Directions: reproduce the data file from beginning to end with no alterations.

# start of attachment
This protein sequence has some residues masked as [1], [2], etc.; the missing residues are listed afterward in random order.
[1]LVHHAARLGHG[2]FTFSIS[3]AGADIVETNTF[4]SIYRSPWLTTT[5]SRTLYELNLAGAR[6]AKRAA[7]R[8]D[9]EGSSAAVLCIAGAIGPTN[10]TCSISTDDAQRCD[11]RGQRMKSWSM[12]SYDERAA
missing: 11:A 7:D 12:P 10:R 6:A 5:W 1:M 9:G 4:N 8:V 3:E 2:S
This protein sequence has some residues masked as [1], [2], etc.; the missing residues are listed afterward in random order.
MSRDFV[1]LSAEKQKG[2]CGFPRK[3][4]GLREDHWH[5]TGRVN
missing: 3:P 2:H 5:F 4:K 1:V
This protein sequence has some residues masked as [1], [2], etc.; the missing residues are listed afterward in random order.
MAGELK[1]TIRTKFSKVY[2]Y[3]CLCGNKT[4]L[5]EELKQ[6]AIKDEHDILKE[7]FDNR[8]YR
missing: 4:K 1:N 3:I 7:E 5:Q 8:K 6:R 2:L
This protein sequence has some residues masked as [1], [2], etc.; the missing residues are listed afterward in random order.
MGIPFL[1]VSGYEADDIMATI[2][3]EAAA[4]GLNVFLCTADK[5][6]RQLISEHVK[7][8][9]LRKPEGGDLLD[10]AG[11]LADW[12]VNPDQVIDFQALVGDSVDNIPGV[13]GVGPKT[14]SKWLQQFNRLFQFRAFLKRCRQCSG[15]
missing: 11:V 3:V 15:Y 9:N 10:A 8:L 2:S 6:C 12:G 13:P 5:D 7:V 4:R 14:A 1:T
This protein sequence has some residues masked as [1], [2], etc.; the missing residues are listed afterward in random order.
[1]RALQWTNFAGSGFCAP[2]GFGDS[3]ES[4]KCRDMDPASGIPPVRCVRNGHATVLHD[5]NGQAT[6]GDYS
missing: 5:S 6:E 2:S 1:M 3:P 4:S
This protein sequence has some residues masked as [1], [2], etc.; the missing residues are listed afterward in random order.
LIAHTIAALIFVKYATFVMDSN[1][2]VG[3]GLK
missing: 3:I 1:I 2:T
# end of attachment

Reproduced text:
This protein sequence has some residues masked as [1], [2], etc.; the missing residues are listed afterward in random order.
[1]LVHHAARLGHG[2]FTFSIS[3]AGADIVETNTF[4]SIYRSPWLTTT[5]SRTLYELNLAGAR[6]AKRAA[7]R[8]D[9]EGSSAAVLCIAGAIGPTN[10]TCSISTDDAQRCD[11]RGQRMKSWSM[12]SYDERAA
missing: 11:A 7:D 12:P 10:R 6:A 5:W 1:M 9:G 4:N 8:V 3:E 2:S
This protein sequence has some residues masked as [1], [2], etc.; the missing residues are listed afterward in random order.
MSRDFV[1]LSAEKQKG[2]CGFPRK[3][4]GLREDHWH[5]TGRVN
missing: 3:P 2:H 5:F 4:K 1:V
This protein sequence has some residues masked as [1], [2], etc.; the missing residues are listed afterward in random order.
MAGELK[1]TIRTKFSKVY[2]Y[3]CLCGNKT[4]L[5]EELKQ[6]AIKDEHDILKE[7]FDNR[8]YR
missing: 4:K 1:N 3:I 7:E 5:Q 8:K 6:R 2:L
This protein sequence has some residues masked as [1], [2], etc.; the missing residues are listed afterward in random order.
MGIPFL[1]VSGYEADDIMATI[2][3]EAAA[4]GLNVFLCTADK[5][6]RQLISEHVK[7][8][9]LRKPEGGDLLD[10]AG[11]LADW[12]VNPDQVIDFQALVGDSVDNIPGV[13]GVGPKT[14]SKWLQQFNRLFQFRAFLKRCRQCSG[15]
missing: 11:V 3:V 15:Y 9:N 10:A 8:L 2:S 6:C 12:G 13:P 5:D 7:V 4:R 14:A 1:T
This protein sequence has some residues masked as [1], [2], etc.; the missing residues are listed afterward in random order.
[1]RALQWTNFAGSGFCAP[2]GFGDS[3]ES[4]KCRDMDPASGIPPVRCVRNGHATVLHD[5]NGQAT[6]GDYS
missing: 5:S 6:E 2:S 1:M 3:P 4:S
This protein sequence has some residues masked as [1], [2], etc.; the missing residues are listed afterward in random order.
LIAHTIAALIFVKYATFVMDSN[1][2]VG[3]GLK
missing: 3:I 1:I 2:T